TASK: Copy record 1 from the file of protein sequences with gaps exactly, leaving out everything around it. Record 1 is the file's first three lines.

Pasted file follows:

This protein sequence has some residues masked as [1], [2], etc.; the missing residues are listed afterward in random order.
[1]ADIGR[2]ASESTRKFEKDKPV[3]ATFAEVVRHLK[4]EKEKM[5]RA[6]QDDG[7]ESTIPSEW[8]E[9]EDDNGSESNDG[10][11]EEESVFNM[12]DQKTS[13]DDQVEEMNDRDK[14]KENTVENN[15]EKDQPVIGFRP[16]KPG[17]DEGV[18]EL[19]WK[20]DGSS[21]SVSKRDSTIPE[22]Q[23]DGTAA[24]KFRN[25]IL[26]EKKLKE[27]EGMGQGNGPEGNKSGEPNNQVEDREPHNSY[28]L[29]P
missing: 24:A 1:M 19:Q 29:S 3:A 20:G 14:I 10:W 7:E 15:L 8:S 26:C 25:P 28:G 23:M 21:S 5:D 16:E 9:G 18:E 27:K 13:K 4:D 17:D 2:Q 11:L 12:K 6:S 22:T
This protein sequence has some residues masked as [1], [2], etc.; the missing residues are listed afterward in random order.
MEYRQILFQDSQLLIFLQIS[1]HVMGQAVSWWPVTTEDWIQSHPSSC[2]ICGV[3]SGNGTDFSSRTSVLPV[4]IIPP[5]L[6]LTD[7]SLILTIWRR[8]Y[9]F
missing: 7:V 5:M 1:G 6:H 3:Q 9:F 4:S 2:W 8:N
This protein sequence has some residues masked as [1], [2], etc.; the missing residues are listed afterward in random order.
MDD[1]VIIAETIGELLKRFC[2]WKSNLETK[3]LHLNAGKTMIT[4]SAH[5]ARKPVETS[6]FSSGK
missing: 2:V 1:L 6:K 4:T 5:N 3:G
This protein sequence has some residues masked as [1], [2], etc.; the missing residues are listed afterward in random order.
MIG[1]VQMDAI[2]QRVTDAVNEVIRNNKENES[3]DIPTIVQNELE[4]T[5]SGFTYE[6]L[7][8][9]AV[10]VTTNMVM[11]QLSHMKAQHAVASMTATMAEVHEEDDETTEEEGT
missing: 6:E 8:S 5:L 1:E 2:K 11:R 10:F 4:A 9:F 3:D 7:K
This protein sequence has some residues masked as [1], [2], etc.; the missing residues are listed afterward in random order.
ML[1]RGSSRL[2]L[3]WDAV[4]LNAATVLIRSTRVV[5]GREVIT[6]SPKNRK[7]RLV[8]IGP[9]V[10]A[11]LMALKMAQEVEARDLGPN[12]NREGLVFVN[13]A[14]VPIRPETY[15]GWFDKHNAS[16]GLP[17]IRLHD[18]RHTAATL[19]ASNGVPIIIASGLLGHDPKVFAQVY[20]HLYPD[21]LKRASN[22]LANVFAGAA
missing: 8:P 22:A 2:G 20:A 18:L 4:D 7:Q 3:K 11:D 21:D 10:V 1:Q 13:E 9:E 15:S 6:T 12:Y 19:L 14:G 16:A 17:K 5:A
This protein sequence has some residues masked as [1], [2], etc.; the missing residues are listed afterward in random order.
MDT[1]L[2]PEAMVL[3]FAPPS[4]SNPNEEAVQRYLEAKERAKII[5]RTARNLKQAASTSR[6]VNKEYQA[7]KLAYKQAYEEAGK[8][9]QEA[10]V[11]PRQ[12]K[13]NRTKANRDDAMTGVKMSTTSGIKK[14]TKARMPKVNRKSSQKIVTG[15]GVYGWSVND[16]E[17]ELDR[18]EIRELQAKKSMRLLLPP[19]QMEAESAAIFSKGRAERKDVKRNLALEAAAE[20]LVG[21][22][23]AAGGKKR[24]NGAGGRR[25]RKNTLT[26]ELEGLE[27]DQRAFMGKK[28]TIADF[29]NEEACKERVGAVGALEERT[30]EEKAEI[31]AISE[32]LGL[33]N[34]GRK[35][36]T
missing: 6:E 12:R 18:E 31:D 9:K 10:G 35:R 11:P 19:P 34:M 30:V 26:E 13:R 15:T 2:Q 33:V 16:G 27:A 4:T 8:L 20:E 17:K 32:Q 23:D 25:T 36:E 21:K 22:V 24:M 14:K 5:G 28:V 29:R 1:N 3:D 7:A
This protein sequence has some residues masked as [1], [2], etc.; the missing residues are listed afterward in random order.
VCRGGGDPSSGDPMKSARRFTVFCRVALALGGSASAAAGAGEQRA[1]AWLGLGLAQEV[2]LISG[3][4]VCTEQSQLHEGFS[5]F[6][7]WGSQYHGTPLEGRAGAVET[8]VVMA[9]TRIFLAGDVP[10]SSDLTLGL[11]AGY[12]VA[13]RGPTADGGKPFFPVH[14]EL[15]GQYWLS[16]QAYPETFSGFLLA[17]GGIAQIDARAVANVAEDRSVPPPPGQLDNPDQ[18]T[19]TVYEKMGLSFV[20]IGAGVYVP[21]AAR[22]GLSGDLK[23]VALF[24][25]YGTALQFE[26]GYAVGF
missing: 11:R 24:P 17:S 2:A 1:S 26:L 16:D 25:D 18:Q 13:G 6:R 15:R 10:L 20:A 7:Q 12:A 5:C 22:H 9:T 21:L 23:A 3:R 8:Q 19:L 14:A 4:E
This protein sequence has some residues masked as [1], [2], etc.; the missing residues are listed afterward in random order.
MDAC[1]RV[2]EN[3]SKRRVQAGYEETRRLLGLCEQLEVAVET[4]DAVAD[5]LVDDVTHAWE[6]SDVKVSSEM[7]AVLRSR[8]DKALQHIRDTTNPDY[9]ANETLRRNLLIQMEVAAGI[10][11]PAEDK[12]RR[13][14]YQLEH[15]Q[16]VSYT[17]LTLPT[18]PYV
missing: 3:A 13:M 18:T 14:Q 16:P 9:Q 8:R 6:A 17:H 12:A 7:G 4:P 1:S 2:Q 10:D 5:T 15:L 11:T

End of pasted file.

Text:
This protein sequence has some residues masked as [1], [2], etc.; the missing residues are listed afterward in random order.
[1]ADIGR[2]ASESTRKFEKDKPV[3]ATFAEVVRHLK[4]EKEKM[5]RA[6]QDDG[7]ESTIPSEW[8]E[9]EDDNGSESNDG[10][11]EEESVFNM[12]DQKTS[13]DDQVEEMNDRDK[14]KENTVENN[15]EKDQPVIGFRP[16]KPG[17]DEGV[18]EL[19]WK[20]DGSS[21]SVSKRDSTIPE[22]Q[23]DGTAA[24]KFRN[25]IL[26]EKKLKE[27]EGMGQGNGPEGNKSGEPNNQVEDREPHNSY[28]L[29]P
missing: 24:A 1:M 19:Q 29:S 3:A 20:G 14:I 10:W 7:E 15:L 8:S 26:C 25:P 28:G 23:M 21:S 5:D 16:E 9:G 18:E 27:K 13:K 4:D 17:D 2:Q 11:L 12:K 6:S 22:T